User A can elect to send an audio-visual communication directly to the mailbox of user B, and the procedure is as follows: In step S1, user A decides they would like to leave a voice mail message for user B and uses telephone 2 to dial a three digit prefix  followed by the telephone number [01473 643210] they would usually dial to reach user B. The digits are collected by Local Exchange 3 as they are dialled. In step S2, Local Exchange 3 recognises the three dialled digits of the prefix which indicate that this is a direct mailbox access (DMA) call, and triggers automatically to the Intelligent Network (IN). At this stage, the subsequent digits dialled by user A are still being collected by the Exchange and are therefore not available for sending to the IN. However, the calling line identifier (CLI) for device 2 used by user A is known by the Exchange 3 at this stage, and this CLI is relayed to the Intelligent Network together with an indication that this caller is requesting direct access to a mailbox. The Intelligent Network messaging application stores the CLI for calling party A for later use.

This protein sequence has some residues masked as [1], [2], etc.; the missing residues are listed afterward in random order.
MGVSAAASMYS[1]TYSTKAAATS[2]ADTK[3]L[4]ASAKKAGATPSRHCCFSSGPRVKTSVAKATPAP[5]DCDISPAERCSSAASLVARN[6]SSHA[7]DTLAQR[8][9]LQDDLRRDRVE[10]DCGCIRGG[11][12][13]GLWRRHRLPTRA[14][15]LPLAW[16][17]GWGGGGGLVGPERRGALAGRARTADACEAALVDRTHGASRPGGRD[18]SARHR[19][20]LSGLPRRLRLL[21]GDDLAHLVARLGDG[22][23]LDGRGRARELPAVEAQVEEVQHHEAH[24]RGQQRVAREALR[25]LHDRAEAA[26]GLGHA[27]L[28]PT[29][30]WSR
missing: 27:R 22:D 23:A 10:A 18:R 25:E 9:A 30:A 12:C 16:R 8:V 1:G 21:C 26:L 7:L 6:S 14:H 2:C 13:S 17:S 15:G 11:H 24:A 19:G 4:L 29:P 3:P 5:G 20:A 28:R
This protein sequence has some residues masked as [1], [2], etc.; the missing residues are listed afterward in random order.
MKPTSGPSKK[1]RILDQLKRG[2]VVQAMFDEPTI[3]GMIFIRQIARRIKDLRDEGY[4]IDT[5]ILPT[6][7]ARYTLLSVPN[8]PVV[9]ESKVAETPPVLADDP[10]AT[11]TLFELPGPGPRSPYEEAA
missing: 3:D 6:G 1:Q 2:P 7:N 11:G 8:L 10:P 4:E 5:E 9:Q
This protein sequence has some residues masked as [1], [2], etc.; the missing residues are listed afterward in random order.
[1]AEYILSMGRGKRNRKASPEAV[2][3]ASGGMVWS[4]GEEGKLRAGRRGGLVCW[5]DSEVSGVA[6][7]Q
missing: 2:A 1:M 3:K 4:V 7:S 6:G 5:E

In step S3, Local Exchange 3 continues to process the call as normal. It removes the three prefixed digits, and directs the call to the appropriate terminating Exchange 4 which is identified as serving the called party (user B). At the terminating Exchange 4, a trigger has been set based on the destination line for user B so that all calls to this line trigger automatically to the Intelligent Network, step S4, in this case relaying both the calling party and called party CLIs. In step S5, control has been passed to the Intelligent Network, in which the IN messaging application 6 compares the identity of the calling party with the CLI recorded earlier, to determine whether this caller has requested direct access to the mailbox. If so, then at step S6, the messaging application consults the contents of database 7 to determine whether this caller is allowed direct access to the mailbox of user B.